Buy IHG Rewards Club Points With Up To 60% Bonus

Through March 29, 2015, IHG Rewards Club is offering up to a 60% bonus on purchased points


The cost to purchase points varies based on how many you purchase, as follows:

  • 1,000 – 10,000 points for $13.50 per 1,000 points
  • 11,000 – 25,000 points for $12.50 per 1,000 points
  • 26,000 – 60,000 points for $11.50 per 1,000 points

IHG Rewards Club is offering a 60% bonus when you purchase between 5,000 and 60,000 IHG Rewards Club points.

Since the cost per point varies based on how many you buy, you’ll get the best deal if you purchase at least 26,000 points (before factoring in the bonus).

For example, if you purchase 60,000 points, you’d receive a total of 96,000 points at a cost of $690, which is a cost of ~0.72 cents per IHG Rewards Club point.


Comparing this to recent promotions from IHG Rewards Club:

In the cases where IHG Rewards Club does sell points, the 60% bonus seems to be the standard offer. Keep in mind that Daily Getaways returns this coming week, and on Tuesday IHG Rewards Club points are up for sale.


Through the Daily Getaways promotion you’ll have the opportunity to purchase IHG Rewards Club points for ~0.6 cents each. Here’s a breakdown of how much the packages cost and how many are available:

Number Of PointsPackage CostCost Per PointNumber Of Packages
15,000 IHG Rewards Club$900.6 cents/point1,000
25,000 IHG Rewards Club$1500.6 cents/point1,000
50,000 IHG Rewards Club$2930.586 cents/point1,500
100,000 IHG Rewards Club$5650.565 cents/point3,850

As you can see, lots of packages are available, so it shouldn’t be too tough to snag one (with some of the other hotel chains, even being able to purchase points is akin to winning the lottery).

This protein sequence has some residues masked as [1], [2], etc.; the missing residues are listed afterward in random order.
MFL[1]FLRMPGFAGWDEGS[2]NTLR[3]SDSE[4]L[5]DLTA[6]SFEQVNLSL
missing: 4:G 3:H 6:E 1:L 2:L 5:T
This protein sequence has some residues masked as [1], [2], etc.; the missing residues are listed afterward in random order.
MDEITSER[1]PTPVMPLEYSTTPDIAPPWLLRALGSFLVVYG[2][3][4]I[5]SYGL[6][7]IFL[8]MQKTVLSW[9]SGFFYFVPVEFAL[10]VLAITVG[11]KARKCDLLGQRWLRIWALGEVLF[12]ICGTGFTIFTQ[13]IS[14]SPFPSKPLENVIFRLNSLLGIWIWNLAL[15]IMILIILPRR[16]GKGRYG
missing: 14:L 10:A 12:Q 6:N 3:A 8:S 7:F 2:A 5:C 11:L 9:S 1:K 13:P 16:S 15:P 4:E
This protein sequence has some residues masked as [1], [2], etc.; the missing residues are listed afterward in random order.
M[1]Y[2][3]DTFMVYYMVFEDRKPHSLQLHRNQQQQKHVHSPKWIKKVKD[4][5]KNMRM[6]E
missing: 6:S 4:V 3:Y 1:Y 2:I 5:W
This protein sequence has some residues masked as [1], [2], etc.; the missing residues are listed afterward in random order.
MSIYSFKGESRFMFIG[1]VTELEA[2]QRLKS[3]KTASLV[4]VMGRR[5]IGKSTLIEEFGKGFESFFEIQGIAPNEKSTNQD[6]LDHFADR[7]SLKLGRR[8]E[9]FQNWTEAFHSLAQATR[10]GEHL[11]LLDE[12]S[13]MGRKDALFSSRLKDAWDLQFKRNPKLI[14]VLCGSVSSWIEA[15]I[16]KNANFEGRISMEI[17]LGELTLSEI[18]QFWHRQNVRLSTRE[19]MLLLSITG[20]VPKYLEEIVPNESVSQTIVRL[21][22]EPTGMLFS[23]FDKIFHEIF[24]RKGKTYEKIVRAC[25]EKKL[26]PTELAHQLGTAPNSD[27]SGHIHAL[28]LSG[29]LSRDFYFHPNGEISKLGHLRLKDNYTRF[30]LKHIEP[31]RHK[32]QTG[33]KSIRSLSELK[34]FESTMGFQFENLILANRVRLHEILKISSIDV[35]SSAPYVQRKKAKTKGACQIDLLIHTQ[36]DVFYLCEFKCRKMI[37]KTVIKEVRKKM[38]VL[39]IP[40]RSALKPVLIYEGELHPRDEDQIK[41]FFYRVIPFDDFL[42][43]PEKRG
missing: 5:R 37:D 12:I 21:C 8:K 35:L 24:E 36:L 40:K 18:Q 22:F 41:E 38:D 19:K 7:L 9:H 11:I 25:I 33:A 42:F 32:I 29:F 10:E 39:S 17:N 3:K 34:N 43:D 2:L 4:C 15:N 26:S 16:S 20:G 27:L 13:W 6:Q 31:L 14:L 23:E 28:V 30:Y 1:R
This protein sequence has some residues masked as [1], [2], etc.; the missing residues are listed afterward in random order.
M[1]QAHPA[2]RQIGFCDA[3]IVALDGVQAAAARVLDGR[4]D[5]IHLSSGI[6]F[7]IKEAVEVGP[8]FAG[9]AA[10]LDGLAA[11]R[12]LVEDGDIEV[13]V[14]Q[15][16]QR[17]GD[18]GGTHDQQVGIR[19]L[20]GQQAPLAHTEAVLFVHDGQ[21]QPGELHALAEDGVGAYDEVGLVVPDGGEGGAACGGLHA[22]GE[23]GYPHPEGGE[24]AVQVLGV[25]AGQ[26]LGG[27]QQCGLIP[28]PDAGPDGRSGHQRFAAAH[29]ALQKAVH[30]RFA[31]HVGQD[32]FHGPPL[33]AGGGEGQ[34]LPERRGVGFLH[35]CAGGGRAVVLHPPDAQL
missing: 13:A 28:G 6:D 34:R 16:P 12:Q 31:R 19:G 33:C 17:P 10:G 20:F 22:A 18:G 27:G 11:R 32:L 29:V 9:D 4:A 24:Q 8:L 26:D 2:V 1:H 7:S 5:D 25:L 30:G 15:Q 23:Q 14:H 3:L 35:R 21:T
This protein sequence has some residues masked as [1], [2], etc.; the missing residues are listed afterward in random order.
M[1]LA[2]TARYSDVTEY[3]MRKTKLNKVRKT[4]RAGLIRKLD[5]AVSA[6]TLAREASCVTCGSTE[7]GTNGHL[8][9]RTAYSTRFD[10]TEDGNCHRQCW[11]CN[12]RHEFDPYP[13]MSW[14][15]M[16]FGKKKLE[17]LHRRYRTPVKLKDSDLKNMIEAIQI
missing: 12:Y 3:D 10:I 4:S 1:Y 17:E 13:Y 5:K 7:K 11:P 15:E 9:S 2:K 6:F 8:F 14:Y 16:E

Do keep in mind that there’s a way to indirectly purchase IHG Rewards Club points for 0.7 cents each, though it comes with some risks. Personally I’d rather “legitimately” purchase IHG Rewards Club points for ~0.72 cents each than go through the effort and take the risk of purchasing them indirectly for ~0.7 cents each.

As a reminder IHG Rewards Club points purchases are processed by, so wouldn’t qualify as hotel spend for the purposes of your credit card.

Bottom line

There are many instances where it could make sense to pick up IHG Rewards Club points for ~0.7 cents each, whether you’re looking to redeem for a PointBreaks stay or for a stay at one of IHG’s top properties (which go for 50,000 points per night).

That being said, I’d probably first try to snag some points through IHG’s Daily Getaways promotion this coming Tuesday, and otherwise purchase points through this promotion.

How much do you value IHG Rewards Club points at?


  1. What’s the risk in the more simple way? As long as you have at least 5K points you book a points-plus-cash for $70 and then scroll down the page and cancel it to get your 5K back plus 10K points in lieu of the $70. You can do as many nights as you have 5K points and it processes instantly. Buying through takes longer.

    I plan trips around the Pointsbreaks but it’s disappointing they’re only every 4 months now. Since you get a 10% rebate if you have their card it works out to $31.50/night all in. And having Platinum status with them always gets me incredible upgrades, even on rewards. The annual free night I always use at the Intercontinental New York, one year for New Year’s Eve.

    Best $49 I spend on travel.

  2. I’ve rarely seen IHG redemptions where you get more than 70 cents per point redemption value, so what’s the use of even buying them speculatively? There are instances when you can approach 1 cent per point redemption, but that’s a slim profit margin.

  3. @ rick b — Right, I mean it’s a good value for PointBreaks, for example. But also it could make sense at high end hotels. For example, $350 per night including taxes for a stay at one of the top InterContinental hotels is still a very good deal. Though perhaps less of a good deal with the Euro going down in value so much, since many of the best properties are in Europe.

  4. @ tassojunior — Well the risk is it’s “abusing” the program in theory if you have no intention of making those stays, so there’s a chance they could shut down your account.

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